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Showcasing Jay Edwards and "Multiple Alarms"

One day, Jay Edwards, a K-4 resource specialist at California's Hemet Elementary School decided that his classroom computer wasn't pulling its own weight. Declaring it a "slacker," he resolved to make his computer act as his personal school bell system. Computers should make life easier, according to Edwards, and since his own schedule was entirely different from the regular school bell schedule, that use was a way for his computer to get back into his good graces!

"A quick search on Google verified that others had had a similar notion," he explained. "The MP3 Alarm Clock 1.4 freeware by Mike Margolis is my favorite multiple alarm program. It provides up to 14 alarms, which can be set up to run on a particular day, every day, or every weekday. There's even a snooze alarm!"

Edwards day includes nine periods a day, during which he services five different grade levels in a school with no periods at all. The multiple alarms provide notice for students who come early that it's time to begin class, warnings that another group is on the way and it's time to wrap up, and reminders for students who have such special appointments as speech instruction. Of course, Edwards uses the bells to keep himself on time as well --for weekly playground duty and other events that are easy to overlook. The alarms worked so well in his own classroom that he shared the idea with readers of the NEA's Works4Me mailing list.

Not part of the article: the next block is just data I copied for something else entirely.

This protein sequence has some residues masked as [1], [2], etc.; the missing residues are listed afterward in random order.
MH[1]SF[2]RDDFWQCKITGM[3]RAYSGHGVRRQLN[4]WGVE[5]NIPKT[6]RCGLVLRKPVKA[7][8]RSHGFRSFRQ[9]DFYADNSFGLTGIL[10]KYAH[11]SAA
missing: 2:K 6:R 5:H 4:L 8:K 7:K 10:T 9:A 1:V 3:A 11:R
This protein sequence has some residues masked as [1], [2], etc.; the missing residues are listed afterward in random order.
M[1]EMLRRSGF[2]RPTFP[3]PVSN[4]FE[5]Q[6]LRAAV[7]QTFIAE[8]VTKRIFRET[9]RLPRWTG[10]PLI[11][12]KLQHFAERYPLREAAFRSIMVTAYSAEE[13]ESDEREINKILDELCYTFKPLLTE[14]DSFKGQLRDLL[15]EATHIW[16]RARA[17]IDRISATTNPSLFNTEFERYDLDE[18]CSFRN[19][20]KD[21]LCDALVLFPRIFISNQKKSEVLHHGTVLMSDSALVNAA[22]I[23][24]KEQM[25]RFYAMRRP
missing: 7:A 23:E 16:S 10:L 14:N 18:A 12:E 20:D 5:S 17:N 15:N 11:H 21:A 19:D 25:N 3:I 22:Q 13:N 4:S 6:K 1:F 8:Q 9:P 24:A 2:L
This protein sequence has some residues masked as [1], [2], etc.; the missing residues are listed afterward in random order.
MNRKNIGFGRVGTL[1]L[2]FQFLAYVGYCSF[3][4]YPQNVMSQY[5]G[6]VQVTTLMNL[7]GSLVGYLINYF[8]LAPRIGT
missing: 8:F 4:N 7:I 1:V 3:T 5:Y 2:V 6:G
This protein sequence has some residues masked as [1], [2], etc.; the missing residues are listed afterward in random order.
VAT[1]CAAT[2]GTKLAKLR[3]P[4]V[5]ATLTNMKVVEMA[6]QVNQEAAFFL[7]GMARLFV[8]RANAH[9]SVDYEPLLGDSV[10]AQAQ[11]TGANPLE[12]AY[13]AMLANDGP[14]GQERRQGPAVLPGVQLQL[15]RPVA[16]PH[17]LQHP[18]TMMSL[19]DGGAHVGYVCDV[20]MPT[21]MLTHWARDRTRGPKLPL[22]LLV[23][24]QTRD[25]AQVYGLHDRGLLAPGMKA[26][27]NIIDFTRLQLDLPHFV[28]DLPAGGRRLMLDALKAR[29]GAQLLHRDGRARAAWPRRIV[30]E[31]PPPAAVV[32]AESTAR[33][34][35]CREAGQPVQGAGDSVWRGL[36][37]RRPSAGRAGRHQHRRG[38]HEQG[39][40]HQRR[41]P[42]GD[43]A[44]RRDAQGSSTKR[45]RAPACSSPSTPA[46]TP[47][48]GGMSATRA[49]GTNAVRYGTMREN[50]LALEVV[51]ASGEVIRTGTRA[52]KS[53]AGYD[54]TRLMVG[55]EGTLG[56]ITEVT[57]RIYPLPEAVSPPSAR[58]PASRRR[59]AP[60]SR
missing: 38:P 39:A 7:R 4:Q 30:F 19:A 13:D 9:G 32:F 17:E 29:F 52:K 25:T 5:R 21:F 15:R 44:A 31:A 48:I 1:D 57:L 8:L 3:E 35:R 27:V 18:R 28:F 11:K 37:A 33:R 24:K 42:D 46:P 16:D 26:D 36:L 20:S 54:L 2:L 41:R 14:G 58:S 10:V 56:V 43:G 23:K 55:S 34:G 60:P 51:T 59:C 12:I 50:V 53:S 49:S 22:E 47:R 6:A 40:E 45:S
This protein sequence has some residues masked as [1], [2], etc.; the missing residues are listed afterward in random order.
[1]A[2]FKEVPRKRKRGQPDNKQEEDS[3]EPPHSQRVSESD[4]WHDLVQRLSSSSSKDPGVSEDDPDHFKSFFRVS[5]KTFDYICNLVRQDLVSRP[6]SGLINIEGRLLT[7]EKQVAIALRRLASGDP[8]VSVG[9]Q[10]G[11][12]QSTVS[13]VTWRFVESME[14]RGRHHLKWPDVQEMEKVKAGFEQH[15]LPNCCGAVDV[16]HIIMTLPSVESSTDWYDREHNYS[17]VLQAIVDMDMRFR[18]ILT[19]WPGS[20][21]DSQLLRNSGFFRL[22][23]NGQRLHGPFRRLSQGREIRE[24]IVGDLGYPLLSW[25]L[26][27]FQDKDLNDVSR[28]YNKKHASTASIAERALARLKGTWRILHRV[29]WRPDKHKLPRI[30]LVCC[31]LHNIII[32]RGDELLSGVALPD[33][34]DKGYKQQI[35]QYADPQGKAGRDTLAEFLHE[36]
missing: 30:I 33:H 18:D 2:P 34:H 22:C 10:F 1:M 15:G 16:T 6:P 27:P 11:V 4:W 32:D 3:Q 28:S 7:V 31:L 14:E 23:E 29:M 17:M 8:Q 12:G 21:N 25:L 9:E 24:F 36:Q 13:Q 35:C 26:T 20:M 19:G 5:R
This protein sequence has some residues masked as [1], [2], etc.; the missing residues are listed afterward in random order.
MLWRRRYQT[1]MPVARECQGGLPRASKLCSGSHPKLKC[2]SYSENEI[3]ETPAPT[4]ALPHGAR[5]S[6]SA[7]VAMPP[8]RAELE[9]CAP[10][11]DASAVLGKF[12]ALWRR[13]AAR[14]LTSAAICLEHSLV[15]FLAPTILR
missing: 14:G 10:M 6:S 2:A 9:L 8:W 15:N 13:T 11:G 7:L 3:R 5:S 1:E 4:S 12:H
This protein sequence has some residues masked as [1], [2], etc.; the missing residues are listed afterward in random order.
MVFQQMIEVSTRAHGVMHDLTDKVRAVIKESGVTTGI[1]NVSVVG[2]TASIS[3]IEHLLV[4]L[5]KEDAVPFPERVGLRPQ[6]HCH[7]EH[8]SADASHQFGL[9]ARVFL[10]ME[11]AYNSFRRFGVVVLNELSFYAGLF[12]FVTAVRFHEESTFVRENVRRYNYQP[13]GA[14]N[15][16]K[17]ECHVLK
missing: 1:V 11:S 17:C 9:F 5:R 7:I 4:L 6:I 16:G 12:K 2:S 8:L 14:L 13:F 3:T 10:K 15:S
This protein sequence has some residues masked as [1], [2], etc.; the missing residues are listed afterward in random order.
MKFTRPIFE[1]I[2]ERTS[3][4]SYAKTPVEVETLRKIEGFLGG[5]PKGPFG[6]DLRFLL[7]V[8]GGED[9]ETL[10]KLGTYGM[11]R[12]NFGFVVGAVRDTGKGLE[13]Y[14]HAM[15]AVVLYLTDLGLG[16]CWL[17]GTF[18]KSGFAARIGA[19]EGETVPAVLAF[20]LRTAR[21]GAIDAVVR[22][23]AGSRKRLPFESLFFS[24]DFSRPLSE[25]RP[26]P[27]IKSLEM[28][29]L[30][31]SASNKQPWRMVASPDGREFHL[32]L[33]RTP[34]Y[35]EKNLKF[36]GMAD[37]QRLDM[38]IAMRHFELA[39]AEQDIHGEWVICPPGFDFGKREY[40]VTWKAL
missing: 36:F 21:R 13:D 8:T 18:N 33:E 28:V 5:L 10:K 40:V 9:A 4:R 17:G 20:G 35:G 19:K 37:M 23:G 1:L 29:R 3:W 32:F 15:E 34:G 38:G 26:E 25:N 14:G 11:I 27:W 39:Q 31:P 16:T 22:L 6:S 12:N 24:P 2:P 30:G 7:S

"Many multiple alarm programs allow the user to add wave files to the alarm sounds," Edwards said. "It's fun to pick wave files online and assign them to the beginning and end of activities, and to such weekly activities as library, computer lab, and music class."

Multiple alarm programs are easy to install, says Edwards. To begin, search "multiple alarms" and "freeware" to find a free program to try out. (If you love the multiple alarms, other programs are available for purchase.) Place the program in your startup menu so it boots up automatically when your computer turns on. Edwards recommends choosing very brief wave files (nothing more than two seconds long), because longer sounds can become annoying. Choose sound files wisely to make sure they're appropriate for the school setting. Some good selections include wind chimes and musical instruments.

"Save some alarm settings for yourself - to remind yourself of things like dentist appointments or the parent you want to call at lunch today," advised Edwards. "And you do go home, don't you?"

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If you're a teacher who has completed an interesting or unusual activity with your class -- or if you know of a teacher who has -- please let us know about it. E-mail a brief description of the activity, along with your contact information, to [email protected]

Article by Cara Bafile
Education World®
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Updated 01/09/2009